Physical examination

Look! You need good lighting. Palpate. Compare symmetry. Vital signs. Blood pressure (120/80), weight, height, pulse rate (70-80 beats per minute), respiratory rate (15 breaths per minute), temperature (36.9 deg C).

In the examination we need to consider the interrelations between the various structures (including mind and body), identify and remove the cause of the problem and screen out serious conditions which need referral. The wholistic approach should be adopted but we should be cautious to exercise discrimination if we are not to be side tracked examining irrelevant tissues and waste the patient's time and money.

Always examine the area of localised pain or symptom and examine other areas if the problem is referred, compensatory or chronic.

The Structural analysis

  • Posterior view - note symmetry of:
    • head carriage,
    • shoulder heights,
    • scapula bony landmarks
    • arm distance from side
    • rotoscoliosis
    • muscle atrophy and hypertrophy
    • skin folds at the waist
    • pelvic bony landmarks
    • skin folds at the buttocks
    • skin folds at the knees
    • valgus or varus of knees
    • valgus or varus of ankles

  • Lateral view - note:
    • head carriage
    • scapula winging
    • anterior-posterior distribution of body
    • kyphosis
    • visceroptosis
    • lordosis
    • increased lumbosacral angle
    • pelvic tilt
    • knee hyperextension

  • Anterior view - note symmetry of:
    • face
    • head carriage
    • shoulder heights
    • clavicles
    • arm distance from side
    • muscle atrophy and hypertrophy
    • ribs
    • sideshifting of trunk
    • skin folds at the waist
    • pelvis
    • patella/ valgus or varus of knees
    • placement of feet
    • arches of feet

  • Gait  The two phases of walking are: .
    1. Stance (60%) 2. Swing (40%)

    which includes 
    a)heel strike a)acceleration
    b)flat foot b)midswing
    c)midstance c)deceleration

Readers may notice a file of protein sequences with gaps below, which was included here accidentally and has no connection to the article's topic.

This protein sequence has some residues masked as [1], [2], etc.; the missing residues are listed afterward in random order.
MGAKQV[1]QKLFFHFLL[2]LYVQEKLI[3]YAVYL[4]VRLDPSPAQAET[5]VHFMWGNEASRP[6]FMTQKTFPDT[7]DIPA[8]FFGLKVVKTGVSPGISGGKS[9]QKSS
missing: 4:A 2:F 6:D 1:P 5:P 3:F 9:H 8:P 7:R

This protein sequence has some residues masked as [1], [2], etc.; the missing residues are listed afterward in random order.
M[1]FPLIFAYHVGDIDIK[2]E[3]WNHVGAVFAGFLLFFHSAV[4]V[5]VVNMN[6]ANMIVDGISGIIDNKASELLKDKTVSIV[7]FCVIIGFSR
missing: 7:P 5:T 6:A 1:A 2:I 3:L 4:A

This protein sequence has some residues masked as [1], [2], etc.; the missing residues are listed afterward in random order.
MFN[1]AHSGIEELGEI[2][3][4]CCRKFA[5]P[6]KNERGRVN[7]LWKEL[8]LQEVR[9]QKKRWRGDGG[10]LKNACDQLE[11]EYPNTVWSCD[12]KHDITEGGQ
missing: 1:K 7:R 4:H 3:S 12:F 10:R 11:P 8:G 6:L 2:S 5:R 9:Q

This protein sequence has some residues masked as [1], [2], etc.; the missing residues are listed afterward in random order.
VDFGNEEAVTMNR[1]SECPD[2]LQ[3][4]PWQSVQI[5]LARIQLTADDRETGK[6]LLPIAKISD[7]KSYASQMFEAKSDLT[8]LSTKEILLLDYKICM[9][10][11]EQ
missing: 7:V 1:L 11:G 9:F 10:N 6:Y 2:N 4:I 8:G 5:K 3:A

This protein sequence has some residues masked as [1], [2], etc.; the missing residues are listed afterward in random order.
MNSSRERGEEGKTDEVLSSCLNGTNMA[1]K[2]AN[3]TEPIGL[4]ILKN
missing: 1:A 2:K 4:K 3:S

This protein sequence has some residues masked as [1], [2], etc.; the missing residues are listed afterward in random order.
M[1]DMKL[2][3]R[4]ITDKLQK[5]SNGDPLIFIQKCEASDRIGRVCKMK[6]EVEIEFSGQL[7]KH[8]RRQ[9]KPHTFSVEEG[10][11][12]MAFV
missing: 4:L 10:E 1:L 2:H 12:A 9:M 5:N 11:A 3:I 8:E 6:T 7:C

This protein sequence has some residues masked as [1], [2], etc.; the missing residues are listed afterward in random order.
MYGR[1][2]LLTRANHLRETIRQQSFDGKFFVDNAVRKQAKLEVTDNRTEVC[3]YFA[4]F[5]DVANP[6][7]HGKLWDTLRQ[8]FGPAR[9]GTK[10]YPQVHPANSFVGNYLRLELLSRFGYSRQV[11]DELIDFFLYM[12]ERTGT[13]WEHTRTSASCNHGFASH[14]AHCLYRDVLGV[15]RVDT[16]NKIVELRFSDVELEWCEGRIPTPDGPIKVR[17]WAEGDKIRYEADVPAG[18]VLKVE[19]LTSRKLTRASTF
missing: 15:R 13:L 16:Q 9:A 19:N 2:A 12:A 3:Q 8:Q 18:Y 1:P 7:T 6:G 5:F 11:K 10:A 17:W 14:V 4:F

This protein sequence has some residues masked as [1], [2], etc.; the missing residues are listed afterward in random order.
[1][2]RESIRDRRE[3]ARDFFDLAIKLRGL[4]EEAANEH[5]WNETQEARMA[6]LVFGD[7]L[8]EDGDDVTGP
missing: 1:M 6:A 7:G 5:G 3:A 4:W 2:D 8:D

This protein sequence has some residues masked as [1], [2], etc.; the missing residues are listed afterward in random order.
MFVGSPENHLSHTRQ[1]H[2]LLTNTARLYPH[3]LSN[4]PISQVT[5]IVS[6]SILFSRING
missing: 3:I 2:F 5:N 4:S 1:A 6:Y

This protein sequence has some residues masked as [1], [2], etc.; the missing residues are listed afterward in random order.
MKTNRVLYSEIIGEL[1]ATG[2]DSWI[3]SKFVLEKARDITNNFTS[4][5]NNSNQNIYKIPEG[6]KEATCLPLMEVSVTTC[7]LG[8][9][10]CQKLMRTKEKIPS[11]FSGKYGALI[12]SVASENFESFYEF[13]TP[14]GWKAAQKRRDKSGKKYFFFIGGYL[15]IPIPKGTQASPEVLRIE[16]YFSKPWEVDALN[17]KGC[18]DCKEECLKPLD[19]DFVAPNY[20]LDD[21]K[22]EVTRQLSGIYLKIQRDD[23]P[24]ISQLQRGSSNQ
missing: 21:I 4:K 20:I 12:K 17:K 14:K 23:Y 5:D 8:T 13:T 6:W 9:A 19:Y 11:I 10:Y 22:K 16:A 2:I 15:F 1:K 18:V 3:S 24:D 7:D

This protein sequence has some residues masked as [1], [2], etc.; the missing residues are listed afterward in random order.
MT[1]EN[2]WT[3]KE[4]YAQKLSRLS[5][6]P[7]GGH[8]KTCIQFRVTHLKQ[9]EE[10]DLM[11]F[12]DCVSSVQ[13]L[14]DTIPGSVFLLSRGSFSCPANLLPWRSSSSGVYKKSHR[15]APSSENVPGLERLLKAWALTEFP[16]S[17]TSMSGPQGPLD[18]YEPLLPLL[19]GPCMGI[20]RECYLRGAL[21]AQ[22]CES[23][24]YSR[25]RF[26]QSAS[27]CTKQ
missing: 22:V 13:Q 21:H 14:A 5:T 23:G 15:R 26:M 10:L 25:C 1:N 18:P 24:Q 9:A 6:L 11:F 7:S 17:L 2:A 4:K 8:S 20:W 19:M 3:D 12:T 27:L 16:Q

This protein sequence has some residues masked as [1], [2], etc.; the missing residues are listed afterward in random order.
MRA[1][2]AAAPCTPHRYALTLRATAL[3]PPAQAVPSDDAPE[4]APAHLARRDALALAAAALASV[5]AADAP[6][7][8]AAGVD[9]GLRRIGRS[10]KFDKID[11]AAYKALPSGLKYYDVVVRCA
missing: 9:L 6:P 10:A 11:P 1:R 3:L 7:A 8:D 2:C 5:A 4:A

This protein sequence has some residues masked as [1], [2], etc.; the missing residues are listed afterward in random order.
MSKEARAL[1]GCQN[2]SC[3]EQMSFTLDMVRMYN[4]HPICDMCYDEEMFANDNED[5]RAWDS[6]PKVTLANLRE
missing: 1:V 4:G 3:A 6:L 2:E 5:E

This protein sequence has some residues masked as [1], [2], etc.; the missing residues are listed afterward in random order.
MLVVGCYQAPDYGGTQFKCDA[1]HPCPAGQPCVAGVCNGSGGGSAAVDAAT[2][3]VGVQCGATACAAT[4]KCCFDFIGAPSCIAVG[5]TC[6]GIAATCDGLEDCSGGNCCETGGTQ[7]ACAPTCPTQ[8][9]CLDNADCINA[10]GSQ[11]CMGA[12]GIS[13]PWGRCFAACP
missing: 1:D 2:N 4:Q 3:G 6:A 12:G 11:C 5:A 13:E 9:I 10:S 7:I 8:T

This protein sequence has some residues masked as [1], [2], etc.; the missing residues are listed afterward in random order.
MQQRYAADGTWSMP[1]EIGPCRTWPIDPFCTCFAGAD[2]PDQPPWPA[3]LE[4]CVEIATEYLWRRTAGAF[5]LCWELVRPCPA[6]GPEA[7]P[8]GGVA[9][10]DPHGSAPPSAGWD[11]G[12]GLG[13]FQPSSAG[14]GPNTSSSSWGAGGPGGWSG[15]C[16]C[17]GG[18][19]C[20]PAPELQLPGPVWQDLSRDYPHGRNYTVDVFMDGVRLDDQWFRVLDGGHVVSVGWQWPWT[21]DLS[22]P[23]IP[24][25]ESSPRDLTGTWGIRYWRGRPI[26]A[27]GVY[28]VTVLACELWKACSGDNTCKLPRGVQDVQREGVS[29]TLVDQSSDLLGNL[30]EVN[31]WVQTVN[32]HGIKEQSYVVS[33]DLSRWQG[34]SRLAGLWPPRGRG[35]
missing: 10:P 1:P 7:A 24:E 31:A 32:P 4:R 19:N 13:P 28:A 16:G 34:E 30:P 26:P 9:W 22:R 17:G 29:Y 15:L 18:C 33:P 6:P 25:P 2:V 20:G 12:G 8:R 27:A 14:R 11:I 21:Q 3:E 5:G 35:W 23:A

d)push off  

Ask yourself 'In which phase does the problem occur'? Most occur in the weight bearing stance phase. If there is pain and pathology the time spent on the weight bearing leg and the length of the patients stride decreases.

Painful or antalgic gait may be caused by

  • a foot problem such as a heel spur, anterior talofibular ligament strain, fallen arches or a metatarsal stress fracture.
  • problems in other joints such as a torn meniscus or ligament damage in the knee or osteoarthritis in the hips or knees.
  • a shoe problem. Look for corns on the dorsum of their toes. Check for rough areas inside the shoe.

Painful calluses may develop over the metatarsal heads as a result of fallen transverse arches. Check if the patient wears down the soles and heels of their shoes excessively or unevenly.

Movement should be smooth and involving the whole body. Does the patient lurch from side to side or walk with their feet wide apart? Osteoarthritis or a fused metatarsalphalangeal joint (hallux rigidus) makes hyperextension of the great toe difficult or impossible. Gout may cause pain. Push off may be forced to occur on the side of the foot. Patients whose ankles, knees or hip joints have fused as a result of disease or surgery may have difficulties in all phases of gait, will develop compensations and walk with considerably less energy efficiency.